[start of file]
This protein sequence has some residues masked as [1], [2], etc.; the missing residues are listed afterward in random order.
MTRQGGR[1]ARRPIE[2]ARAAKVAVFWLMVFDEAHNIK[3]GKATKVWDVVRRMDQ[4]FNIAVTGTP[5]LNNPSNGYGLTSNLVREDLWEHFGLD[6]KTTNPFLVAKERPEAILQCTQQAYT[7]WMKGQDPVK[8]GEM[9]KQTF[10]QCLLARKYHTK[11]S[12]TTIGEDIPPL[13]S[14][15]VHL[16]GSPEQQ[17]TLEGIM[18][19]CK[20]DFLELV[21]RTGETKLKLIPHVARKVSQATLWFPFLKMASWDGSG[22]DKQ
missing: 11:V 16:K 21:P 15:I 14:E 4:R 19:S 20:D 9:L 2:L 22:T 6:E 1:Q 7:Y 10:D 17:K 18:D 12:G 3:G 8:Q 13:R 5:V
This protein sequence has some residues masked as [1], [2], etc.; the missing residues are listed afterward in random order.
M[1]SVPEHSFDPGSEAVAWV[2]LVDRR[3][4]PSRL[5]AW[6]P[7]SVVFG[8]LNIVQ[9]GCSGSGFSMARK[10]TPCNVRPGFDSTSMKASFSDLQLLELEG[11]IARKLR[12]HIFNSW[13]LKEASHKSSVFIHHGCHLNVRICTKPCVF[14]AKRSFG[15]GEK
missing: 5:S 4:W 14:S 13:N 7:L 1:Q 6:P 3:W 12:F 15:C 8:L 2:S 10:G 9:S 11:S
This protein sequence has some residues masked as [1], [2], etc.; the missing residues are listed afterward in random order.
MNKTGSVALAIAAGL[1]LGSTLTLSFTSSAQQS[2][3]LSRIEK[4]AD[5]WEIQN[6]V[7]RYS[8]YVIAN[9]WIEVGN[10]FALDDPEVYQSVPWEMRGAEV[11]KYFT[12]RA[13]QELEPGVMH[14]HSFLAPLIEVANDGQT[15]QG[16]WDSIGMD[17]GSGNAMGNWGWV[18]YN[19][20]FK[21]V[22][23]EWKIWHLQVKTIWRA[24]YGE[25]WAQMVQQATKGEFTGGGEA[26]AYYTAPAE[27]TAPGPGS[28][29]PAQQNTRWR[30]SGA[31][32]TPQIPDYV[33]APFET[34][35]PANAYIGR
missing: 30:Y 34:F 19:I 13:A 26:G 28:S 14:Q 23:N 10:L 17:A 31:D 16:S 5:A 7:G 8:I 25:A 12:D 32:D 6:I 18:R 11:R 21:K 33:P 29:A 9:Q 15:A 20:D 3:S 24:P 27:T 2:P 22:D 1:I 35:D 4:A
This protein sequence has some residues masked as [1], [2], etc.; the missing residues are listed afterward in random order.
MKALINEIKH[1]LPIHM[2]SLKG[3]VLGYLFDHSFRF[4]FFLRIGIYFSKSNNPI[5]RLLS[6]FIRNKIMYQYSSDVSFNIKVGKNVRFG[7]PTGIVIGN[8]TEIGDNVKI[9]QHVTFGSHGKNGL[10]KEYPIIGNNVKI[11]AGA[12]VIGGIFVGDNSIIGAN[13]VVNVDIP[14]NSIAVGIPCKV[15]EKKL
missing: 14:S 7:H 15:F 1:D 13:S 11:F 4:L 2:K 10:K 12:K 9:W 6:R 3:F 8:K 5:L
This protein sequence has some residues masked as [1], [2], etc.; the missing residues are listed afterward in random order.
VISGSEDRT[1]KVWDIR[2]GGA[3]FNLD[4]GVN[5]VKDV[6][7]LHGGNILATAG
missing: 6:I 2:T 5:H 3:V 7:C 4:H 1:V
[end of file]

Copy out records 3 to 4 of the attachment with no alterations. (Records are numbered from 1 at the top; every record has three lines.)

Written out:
This protein sequence has some residues masked as [1], [2], etc.; the missing residues are listed afterward in random order.
MNKTGSVALAIAAGL[1]LGSTLTLSFTSSAQQS[2][3]LSRIEK[4]AD[5]WEIQN[6]V[7]RYS[8]YVIAN[9]WIEVGN[10]FALDDPEVYQSVPWEMRGAEV[11]KYFT[12]RA[13]QELEPGVMH[14]HSFLAPLIEVANDGQT[15]QG[16]WDSIGMD[17]GSGNAMGNWGWV[18]YN[19][20]FK[21]V[22][23]EWKIWHLQVKTIWRA[24]YGE[25]WAQMVQQATKGEFTGGGEA[26]AYYTAPAE[27]TAPGPGS[28][29]PAQQNTRWR[30]SGA[31][32]TPQIPDYV[33]APFET[34][35]PANAYIGR
missing: 30:Y 34:F 19:I 13:A 26:G 28:S 14:Q 23:N 10:L 17:A 31:D 16:S 5:A 7:G 8:I 25:A 12:D 32:D 6:I 18:R 11:R 21:K 33:P 29:A 9:Q 15:A 20:D 3:S 24:P 27:T 2:P 22:D 1:I 35:D 4:A
This protein sequence has some residues masked as [1], [2], etc.; the missing residues are listed afterward in random order.
MKALINEIKH[1]LPIHM[2]SLKG[3]VLGYLFDHSFRF[4]FFLRIGIYFSKSNNPI[5]RLLS[6]FIRNKIMYQYSSDVSFNIKVGKNVRFG[7]PTGIVIGN[8]TEIGDNVKI[9]QHVTFGSHGKNGL[10]KEYPIIGNNVKI[11]AGA[12]VIGGIFVGDNSIIGAN[13]VVNVDIP[14]NSIAVGIPCKV[15]EKKL
missing: 14:S 7:H 15:F 1:D 13:S 11:F 4:L 2:K 10:K 12:K 9:W 6:R 3:F 8:K 5:L